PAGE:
One exception, however, was to be found in Andy Warhol’s Death and Destruction series, which highlighted the connection between mass consumption and social violence (103). Its pathos bears a similarity to films like La Rabbia(1963), in which Pasolini created montages with newsreels produced between 1945 and 1962, seeking to pinpoint the origins of contemporary malcontent. In the film, he employed similar aesthetic strategies as Warhol, using readymade images, repetition, and collage to mobilize what Merjian terms “positive contamination” or the interpenetration of high and low.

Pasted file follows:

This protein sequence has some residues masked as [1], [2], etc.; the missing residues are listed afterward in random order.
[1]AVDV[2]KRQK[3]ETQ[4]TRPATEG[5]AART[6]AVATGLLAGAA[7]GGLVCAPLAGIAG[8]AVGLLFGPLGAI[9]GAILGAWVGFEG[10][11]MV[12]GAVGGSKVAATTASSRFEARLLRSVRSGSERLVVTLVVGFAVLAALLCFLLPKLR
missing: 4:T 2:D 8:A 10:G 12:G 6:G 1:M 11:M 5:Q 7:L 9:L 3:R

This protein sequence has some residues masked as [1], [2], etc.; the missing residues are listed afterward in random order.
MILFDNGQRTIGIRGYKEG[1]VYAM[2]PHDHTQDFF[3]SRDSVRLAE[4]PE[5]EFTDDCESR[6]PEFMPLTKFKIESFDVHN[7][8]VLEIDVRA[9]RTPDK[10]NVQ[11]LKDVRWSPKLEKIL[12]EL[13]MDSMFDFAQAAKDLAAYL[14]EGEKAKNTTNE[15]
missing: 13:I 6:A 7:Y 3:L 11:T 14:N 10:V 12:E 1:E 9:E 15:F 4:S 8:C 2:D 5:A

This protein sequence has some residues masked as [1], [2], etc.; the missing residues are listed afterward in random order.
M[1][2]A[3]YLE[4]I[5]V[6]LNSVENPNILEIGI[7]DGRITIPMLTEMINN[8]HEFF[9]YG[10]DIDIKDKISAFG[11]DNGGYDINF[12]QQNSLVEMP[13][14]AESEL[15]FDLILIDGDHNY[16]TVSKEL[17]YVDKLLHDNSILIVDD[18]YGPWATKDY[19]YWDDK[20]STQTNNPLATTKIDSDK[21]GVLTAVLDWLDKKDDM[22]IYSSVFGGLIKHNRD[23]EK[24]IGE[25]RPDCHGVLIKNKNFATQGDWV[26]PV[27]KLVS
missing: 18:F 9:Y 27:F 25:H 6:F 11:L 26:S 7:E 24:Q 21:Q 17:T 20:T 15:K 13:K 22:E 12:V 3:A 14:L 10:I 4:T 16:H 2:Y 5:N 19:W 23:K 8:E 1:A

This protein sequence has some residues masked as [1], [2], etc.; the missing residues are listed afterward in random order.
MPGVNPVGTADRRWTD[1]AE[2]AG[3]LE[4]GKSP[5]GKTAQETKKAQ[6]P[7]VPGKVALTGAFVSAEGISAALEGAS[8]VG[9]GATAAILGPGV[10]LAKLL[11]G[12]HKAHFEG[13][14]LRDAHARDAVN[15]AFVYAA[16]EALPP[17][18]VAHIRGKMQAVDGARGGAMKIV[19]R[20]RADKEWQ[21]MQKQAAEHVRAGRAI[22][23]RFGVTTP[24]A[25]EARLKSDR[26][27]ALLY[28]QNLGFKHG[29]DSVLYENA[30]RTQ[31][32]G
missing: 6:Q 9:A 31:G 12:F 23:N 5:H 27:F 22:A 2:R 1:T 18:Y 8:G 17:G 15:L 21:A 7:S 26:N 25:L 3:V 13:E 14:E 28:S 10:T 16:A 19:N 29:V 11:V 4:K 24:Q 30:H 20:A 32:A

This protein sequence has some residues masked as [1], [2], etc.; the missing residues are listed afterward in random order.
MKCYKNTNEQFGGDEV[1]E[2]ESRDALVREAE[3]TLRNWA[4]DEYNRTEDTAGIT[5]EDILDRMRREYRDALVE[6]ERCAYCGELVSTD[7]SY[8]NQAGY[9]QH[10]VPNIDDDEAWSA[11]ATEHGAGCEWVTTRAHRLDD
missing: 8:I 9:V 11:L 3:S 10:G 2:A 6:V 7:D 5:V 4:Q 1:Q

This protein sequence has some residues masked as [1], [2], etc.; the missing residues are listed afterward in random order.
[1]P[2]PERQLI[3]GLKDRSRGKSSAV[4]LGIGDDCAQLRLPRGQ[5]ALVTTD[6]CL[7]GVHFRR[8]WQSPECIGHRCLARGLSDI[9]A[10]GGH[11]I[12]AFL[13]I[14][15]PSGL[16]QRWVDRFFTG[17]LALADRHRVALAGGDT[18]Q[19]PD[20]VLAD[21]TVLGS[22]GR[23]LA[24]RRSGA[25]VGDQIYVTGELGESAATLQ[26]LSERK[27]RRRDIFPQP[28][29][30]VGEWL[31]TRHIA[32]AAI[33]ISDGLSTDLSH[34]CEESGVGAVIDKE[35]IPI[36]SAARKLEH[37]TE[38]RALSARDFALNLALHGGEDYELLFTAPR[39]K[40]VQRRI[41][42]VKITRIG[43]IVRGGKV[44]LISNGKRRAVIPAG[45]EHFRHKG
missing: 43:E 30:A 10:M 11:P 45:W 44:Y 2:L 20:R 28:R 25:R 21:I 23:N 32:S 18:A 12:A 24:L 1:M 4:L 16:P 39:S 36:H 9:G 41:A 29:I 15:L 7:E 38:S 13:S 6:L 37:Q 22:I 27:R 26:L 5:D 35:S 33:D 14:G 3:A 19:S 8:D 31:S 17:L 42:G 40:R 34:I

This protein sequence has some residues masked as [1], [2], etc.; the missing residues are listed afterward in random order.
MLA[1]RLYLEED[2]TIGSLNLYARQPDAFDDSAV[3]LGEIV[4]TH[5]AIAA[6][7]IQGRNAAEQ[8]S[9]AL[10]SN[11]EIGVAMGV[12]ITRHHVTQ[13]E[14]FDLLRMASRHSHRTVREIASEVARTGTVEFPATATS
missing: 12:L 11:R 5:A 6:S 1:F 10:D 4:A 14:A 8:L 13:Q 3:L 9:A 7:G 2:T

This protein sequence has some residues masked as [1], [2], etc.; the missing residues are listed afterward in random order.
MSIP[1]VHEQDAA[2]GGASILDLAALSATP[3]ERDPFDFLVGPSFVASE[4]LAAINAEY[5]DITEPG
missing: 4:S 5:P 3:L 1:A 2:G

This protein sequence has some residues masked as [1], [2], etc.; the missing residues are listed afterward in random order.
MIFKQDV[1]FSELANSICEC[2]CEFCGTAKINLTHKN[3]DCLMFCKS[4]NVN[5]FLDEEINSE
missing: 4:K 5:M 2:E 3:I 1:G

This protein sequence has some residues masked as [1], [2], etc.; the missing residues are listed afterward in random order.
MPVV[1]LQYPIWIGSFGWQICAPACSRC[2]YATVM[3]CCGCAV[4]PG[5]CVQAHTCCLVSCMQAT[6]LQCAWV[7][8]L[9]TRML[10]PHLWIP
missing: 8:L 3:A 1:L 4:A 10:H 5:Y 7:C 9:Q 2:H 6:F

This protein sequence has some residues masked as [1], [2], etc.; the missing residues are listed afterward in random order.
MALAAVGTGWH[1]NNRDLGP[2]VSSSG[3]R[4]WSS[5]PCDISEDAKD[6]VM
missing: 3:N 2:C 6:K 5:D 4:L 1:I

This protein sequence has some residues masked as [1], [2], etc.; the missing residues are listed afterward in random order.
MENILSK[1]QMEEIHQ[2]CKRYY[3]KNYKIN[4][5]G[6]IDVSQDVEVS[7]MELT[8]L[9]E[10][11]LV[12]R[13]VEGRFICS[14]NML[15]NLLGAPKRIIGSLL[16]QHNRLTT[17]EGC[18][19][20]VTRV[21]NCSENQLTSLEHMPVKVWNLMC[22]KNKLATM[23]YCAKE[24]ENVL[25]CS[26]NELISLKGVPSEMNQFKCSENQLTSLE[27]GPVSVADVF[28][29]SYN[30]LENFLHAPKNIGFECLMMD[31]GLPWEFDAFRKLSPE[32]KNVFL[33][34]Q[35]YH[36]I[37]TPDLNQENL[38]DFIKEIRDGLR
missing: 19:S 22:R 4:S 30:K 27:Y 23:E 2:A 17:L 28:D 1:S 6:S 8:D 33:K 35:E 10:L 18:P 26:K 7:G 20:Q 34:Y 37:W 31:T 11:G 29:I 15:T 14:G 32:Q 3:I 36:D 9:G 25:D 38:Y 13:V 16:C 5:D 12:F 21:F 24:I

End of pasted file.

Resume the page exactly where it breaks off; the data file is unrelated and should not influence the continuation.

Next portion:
“Contamination” became a pressing action which Pasolini employed in his writings, films, and poetry to resist the flattening of social difference (73). The third chapter takes this as its central concern, in which Merjian compares the work of Pasolini to that of Arte Povera, whose members likewise sought to explore the “slang” of matter—those everyday “poor” objects that emphasized craft, nature, and the body. This chapter constitutes Merjian’s most precarious yet suggestive reading of Pasolini’s relation to postwar art. The author concedes that Pasolini was likely unaware (or perhaps obliquely aware) of Arte Povera, but argues that this generation of artists perceived and responded to the widespread social complacency spurred by the economic miracle in complementary ways. Merjian’s examples show the remarkable rhymes within parallel sets of works. For example, in defiance of the notion of modernist “progress,” these artists focused instead on natural and archaic materials, and sought to invoke “third world” cultures (and in so doing criticize imperialist neocapitalism).1 Films like Oedipus Rex (1967) and Notes for a Film in India (1968) center on peasant culture in Italy and non-Western landscapes—bastions of local proletarian life being erased by the “passive revolution.” Similarly, a number of Arte Povera artists incorporated hand-made and natural elements in their art, seeking to find and produce a world extraneous to bourgeois history and culture. Reconceiving the idea of (artistic) labor and our relationship to nature, Pasolini’s films and Arte Povera’s work ultimately emphasize the body, which came to be seen as a last site of resistance against neocapitalism.